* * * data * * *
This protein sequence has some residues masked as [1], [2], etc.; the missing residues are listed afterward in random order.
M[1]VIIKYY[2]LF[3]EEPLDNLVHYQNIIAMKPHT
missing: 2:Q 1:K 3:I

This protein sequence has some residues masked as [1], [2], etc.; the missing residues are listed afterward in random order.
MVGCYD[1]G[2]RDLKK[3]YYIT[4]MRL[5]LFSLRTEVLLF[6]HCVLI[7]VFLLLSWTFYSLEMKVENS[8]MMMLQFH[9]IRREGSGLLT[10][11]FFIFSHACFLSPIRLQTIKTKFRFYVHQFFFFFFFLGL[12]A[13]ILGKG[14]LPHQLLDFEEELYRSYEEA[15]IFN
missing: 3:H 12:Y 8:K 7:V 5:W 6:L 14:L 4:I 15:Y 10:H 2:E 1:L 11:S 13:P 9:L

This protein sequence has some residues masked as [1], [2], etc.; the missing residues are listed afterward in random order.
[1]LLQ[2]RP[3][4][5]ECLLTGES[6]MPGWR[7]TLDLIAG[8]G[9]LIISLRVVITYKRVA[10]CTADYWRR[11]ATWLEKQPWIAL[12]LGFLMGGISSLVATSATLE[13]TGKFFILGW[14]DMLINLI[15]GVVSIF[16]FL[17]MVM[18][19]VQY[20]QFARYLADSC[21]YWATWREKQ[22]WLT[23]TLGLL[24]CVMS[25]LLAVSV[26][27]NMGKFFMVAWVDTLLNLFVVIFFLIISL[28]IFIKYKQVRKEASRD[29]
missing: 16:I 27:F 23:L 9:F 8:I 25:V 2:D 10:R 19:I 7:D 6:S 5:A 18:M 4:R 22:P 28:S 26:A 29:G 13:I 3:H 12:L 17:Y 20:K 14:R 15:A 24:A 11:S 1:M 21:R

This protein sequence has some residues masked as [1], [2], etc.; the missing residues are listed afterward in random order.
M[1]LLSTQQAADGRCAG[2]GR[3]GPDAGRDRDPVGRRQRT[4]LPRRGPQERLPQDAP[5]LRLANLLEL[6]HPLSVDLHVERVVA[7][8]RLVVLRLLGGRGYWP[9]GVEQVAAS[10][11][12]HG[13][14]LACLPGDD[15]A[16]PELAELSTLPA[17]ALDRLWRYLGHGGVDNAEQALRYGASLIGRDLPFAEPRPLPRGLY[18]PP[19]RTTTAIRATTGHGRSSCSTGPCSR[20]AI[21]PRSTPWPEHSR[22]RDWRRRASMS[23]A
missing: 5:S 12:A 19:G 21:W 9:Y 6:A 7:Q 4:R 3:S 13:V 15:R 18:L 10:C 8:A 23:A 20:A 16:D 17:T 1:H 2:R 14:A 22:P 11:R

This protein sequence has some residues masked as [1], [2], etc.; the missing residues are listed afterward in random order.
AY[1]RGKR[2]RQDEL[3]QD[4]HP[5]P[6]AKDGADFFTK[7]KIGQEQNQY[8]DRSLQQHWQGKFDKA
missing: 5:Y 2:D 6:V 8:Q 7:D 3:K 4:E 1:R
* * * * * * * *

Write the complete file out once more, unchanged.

This protein sequence has some residues masked as [1], [2], etc.; the missing residues are listed afterward in random order.
M[1]VIIKYY[2]LF[3]EEPLDNLVHYQNIIAMKPHT
missing: 2:Q 1:K 3:I

This protein sequence has some residues masked as [1], [2], etc.; the missing residues are listed afterward in random order.
MVGCYD[1]G[2]RDLKK[3]YYIT[4]MRL[5]LFSLRTEVLLF[6]HCVLI[7]VFLLLSWTFYSLEMKVENS[8]MMMLQFH[9]IRREGSGLLT[10][11]FFIFSHACFLSPIRLQTIKTKFRFYVHQFFFFFFFLGL[12]A[13]ILGKG[14]LPHQLLDFEEELYRSYEEA[15]IFN
missing: 3:H 12:Y 8:K 7:V 5:W 6:L 14:L 4:I 15:Y 10:H 2:E 1:L 11:S 13:P 9:L

This protein sequence has some residues masked as [1], [2], etc.; the missing residues are listed afterward in random order.
[1]LLQ[2]RP[3][4][5]ECLLTGES[6]MPGWR[7]TLDLIAG[8]G[9]LIISLRVVITYKRVA[10]CTADYWRR[11]ATWLEKQPWIAL[12]LGFLMGGISSLVATSATLE[13]TGKFFILGW[14]DMLINLI[15]GVVSIF[16]FL[17]MVM[18][19]VQY[20]QFARYLADSC[21]YWATWREKQ[22]WLT[23]TLGLL[24]CVMS[25]LLAVSV[26][27]NMGKFFMVAWVDTLLNLFVVIFFLIISL[28]IFIKYKQVRKEASRD[29]
missing: 16:I 27:F 23:L 9:F 8:I 25:V 2:D 10:R 19:I 7:D 6:S 5:A 18:M 4:R 22:P 28:S 26:A 29:G 13:I 3:H 12:L 17:Y 20:K 14:R 15:A 24:A 11:S 1:M 21:R

This protein sequence has some residues masked as [1], [2], etc.; the missing residues are listed afterward in random order.
M[1]LLSTQQAADGRCAG[2]GR[3]GPDAGRDRDPVGRRQRT[4]LPRRGPQERLPQDAP[5]LRLANLLEL[6]HPLSVDLHVERVVA[7][8]RLVVLRLLGGRGYWP[9]GVEQVAAS[10][11][12]HG[13][14]LACLPGDD[15]A[16]PELAELSTLPA[17]ALDRLWRYLGHGGVDNAEQALRYGASLIGRDLPFAEPRPLPRGLY[18]PP[19]RTTTAIRATTGHGRSSCSTGPCSR[20]AI[21]PRSTPWPEHSR[22]RDWRRRASMS[23]A
missing: 5:S 12:A 19:G 21:W 9:Y 6:A 7:Q 4:R 3:S 13:V 15:R 18:L 10:C 8:A 23:A 20:A 16:D 17:T 1:H 2:R 14:A 22:P 11:R

This protein sequence has some residues masked as [1], [2], etc.; the missing residues are listed afterward in random order.
AY[1]RGKR[2]RQDEL[3]QD[4]HP[5]P[6]AKDGADFFTK[7]KIGQEQNQY[8]DRSLQQHWQGKFDKA
missing: 5:Y 2:D 6:V 8:Q 7:D 3:K 4:E 1:R